Lowcarbarama is a gathering place for links and pointers to all sort of things relevant to low-carb: articles, blogs, interviews, Web sites, forums. It's a place for commentary on health and nutrition in public policy, the sciences and the media. Comments are welcome anytime, regardless of the post's date.


Sugar and starch: they underlie not only our modern obesity epidemic, but also, to a surprising degree, much of our scourge of modern chronic diseases: diabetes, heart disease, PCOS, even cancer and Alzheimer's.

Generally speaking, a diet that restricts sugar and starch can be termed a low-carb diet.

By "diet," I don't just mean a reducing diet, followed for weight loss (or "slimming" as they say in the U.K.). The health benefits of cutting carbs are numerous.

The story of how sugar and starch became widely available, first to a few scattered groups of humans, and ultimately across the globe in a myriad of forms, is no less than the story of human civilization itself. It's a story of wealth and conquest, slavery and disease, luxury and overcrowding, environmental bounty and devastation.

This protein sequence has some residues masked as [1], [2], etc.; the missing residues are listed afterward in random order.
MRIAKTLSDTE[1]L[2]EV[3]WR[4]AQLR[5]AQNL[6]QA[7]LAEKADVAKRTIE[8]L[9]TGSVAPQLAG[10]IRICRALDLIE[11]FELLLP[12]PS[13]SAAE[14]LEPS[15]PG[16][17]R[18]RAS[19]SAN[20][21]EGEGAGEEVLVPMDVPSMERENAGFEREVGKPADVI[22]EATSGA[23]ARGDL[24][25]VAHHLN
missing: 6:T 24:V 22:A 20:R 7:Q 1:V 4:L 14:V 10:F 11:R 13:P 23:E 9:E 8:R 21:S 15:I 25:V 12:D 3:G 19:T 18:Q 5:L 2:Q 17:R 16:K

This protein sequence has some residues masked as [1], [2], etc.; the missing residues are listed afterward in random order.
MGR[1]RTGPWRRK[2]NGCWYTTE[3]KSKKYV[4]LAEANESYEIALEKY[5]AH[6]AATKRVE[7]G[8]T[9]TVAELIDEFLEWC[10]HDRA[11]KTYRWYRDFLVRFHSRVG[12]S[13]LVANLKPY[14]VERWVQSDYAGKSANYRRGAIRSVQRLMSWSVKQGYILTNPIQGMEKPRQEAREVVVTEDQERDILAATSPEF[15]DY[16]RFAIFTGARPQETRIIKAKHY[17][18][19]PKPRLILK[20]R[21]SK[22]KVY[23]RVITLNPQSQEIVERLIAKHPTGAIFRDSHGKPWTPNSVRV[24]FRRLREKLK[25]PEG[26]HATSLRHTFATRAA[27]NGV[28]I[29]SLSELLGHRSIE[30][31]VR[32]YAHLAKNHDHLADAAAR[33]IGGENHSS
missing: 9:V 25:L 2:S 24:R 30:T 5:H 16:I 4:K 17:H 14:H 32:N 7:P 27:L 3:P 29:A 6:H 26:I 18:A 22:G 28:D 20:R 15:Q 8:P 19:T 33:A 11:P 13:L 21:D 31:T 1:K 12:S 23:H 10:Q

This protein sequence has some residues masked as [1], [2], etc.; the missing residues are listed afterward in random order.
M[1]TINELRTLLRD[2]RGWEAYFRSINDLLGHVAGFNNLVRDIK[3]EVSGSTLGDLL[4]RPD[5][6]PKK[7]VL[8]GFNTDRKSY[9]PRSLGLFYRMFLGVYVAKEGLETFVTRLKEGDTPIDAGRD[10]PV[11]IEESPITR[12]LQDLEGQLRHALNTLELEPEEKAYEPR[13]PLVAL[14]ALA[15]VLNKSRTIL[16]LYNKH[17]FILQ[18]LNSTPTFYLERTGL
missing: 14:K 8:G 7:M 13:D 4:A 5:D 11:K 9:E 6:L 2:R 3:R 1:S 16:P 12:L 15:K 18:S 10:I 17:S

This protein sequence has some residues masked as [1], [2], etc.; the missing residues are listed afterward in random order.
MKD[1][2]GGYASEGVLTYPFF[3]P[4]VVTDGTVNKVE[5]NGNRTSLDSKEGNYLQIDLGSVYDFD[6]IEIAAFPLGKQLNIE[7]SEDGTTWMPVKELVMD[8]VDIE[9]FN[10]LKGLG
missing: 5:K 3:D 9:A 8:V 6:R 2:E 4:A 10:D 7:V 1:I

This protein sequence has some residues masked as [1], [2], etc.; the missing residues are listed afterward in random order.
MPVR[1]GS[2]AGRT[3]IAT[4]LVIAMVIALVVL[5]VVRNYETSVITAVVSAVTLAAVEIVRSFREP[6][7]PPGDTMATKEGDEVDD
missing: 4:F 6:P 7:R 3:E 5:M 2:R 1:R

Over the past fifty or so years, another story has played out as well: the demonization of fat. That's a story of politics and personality, where the views of a charismatic few pravailed, and the findings of the less socially adept became buried, despised, ridiculed. It's a story of how frighteningly easy it was to subvert the great body of human opinion, grounded in millennia of experience and common sense, enshrined in lore and literature ("the fat of the land" is a positive image, for instance) -- to do no less than brainwash the general public to accept the notion that dietary fat is, as a general thing, harmful. Millions of thoughtful folk have reduced the calories from fat in their diets, nearly always to replace them with calories from carbohydrate. Obesity and other ill effects have soared during this time.

Lowcarbarama is here to help the thinking person connect the dots.

Today there's a wealth of news, reportage, opinion and debate on low-carb related topics. Interviews with prominent journalists who are hot on the trail. Scientific findings. Bogus spins and obfuscation on the same. Popular press coverage that ranges from the misguided to the moronic to the almost-on-target. Insightful blogs, forums, web sites. Historical perspectives.

Lowcarbarama is designed to be a place where you can find out about as many of these varied resources as possible.

Do you know of an article, book or video that relates to this subject? Leave a comment and I'll try to link to it here. Help build a doozy of a lowcarbarama!

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